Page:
Islamic party 'takes majority in Egypt elections'


The Muslim Brotherhood's political party says it has won a majority of the seats up for grabs in Egypt's elections, which would give it at least 40% of the seats in parliament decided so far.

The Freedom and Justice Party said in a statement that it had won 36 of the 56 seats awarded to individual candidates in voting which concluded on Tuesday.

The Islamist group had already won 37% of the vote in earlier polling, which awarded seats according to party lists.

The voting for the 498-member parliament is staggered over three stages, finishing in March, with two-thirds of the country yet to cast ballots.

Islamist parties have so far dominated the first election since the removal of Hosni Mubarak in February, with liberal parties trailing.

Egypt's military, which took control of the country from Mubarak, is insisting that it - not the parliament - will choose the next prime minister and his cabinet. Activists have been pushing the generals to shed their powers over government and deliver the country to full civilian rule.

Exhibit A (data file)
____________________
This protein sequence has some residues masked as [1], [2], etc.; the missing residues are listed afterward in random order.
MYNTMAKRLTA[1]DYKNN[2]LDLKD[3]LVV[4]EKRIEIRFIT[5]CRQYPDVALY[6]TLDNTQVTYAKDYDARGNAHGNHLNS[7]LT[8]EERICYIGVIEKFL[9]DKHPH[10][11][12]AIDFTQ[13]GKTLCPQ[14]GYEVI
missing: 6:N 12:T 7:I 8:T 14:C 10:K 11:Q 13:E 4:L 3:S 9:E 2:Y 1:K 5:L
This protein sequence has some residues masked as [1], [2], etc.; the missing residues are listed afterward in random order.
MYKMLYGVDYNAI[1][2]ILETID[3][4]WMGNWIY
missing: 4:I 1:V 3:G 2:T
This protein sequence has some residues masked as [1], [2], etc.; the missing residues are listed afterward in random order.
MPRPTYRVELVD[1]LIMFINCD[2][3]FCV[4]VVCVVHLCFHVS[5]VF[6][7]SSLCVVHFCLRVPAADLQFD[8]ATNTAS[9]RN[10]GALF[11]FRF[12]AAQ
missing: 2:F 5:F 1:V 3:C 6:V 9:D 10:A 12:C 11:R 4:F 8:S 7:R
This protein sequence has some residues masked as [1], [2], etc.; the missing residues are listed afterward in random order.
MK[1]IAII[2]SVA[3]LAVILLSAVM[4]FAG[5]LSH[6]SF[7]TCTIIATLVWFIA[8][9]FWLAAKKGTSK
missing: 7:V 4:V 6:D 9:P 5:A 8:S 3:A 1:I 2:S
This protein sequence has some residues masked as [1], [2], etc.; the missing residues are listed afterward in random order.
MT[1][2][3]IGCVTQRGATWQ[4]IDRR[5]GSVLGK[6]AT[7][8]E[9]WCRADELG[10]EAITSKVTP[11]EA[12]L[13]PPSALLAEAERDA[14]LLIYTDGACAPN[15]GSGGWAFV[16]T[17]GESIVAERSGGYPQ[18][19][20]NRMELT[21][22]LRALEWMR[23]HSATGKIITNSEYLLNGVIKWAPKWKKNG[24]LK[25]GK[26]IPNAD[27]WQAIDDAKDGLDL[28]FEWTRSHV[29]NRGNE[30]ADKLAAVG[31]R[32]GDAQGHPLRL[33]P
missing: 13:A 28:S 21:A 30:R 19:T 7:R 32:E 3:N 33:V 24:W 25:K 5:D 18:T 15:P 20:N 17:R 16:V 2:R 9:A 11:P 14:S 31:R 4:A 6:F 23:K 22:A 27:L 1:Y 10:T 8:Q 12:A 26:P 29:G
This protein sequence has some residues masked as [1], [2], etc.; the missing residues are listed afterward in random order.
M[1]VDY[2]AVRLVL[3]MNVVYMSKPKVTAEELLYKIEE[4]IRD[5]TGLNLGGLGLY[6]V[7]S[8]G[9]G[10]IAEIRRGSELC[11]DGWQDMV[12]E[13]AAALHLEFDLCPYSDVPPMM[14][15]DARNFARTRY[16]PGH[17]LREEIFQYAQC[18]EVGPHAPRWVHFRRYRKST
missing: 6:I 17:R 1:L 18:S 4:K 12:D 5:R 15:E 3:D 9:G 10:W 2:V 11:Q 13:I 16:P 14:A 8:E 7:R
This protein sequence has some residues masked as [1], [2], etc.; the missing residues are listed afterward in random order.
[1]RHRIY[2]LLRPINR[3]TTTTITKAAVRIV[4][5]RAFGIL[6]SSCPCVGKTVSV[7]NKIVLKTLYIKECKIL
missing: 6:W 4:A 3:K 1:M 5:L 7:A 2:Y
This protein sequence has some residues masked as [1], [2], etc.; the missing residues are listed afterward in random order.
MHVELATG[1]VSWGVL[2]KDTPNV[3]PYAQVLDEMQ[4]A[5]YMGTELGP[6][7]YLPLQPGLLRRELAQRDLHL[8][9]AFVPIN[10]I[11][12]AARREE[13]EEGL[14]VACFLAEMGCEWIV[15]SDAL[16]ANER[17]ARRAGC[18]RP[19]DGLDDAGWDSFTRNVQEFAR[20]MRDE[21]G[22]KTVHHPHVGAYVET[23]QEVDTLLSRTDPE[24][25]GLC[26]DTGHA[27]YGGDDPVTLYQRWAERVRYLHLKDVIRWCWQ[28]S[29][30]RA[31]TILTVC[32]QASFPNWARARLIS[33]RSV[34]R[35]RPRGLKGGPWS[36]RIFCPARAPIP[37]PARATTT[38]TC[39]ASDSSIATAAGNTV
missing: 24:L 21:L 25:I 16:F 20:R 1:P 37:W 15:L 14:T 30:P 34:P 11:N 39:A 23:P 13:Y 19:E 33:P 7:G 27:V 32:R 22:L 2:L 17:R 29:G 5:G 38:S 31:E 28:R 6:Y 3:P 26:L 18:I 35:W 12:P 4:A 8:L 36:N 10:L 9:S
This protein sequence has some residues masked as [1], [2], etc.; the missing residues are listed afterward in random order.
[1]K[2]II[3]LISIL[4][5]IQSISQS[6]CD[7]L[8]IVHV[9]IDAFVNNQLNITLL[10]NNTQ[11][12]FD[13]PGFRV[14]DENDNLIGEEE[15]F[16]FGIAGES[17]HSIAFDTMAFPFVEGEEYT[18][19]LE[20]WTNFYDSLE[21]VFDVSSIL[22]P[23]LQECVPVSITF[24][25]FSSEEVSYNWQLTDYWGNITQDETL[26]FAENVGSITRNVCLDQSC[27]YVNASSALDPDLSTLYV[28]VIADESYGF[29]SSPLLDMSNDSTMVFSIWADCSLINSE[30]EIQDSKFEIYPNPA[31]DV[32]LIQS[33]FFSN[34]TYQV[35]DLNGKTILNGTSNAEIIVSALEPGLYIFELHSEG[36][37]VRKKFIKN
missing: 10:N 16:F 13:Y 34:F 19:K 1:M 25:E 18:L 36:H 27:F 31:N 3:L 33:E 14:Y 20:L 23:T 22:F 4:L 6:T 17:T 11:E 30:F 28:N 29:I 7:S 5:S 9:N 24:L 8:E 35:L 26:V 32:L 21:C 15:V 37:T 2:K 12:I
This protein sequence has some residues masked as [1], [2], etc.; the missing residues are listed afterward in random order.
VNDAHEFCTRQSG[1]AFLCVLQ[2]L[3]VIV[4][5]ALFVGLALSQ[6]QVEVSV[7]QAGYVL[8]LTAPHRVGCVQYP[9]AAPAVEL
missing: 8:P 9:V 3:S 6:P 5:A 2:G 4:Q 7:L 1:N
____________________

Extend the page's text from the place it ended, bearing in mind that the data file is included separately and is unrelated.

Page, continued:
The Muslim Brotherhood had said previously it was expecting to form the cabinet if its lead holds up over subsequent rounds of voting, but Brotherhood leader Mohammed Badie is now sounding a less confrontational tone.

He said the party does not want to get into a power struggle with the ruling military council over the formation of the next government.

"We must live in harmony, not only with the military council, but with all of Egypt's factions, or else the conclusion is zero," Mr Badie said.

"There will be reconciliation between the three powers: the parliament, the government and the military ruling council."

He tried to play down a potential conflict with the military, saying: "They will not insist and we will not insist."

In a clear sign that the military is not giving up its powers over choosing the executive, General Hassan el-Rueini, a member of the military council, said again that the new parliament will not have the authority to form a government.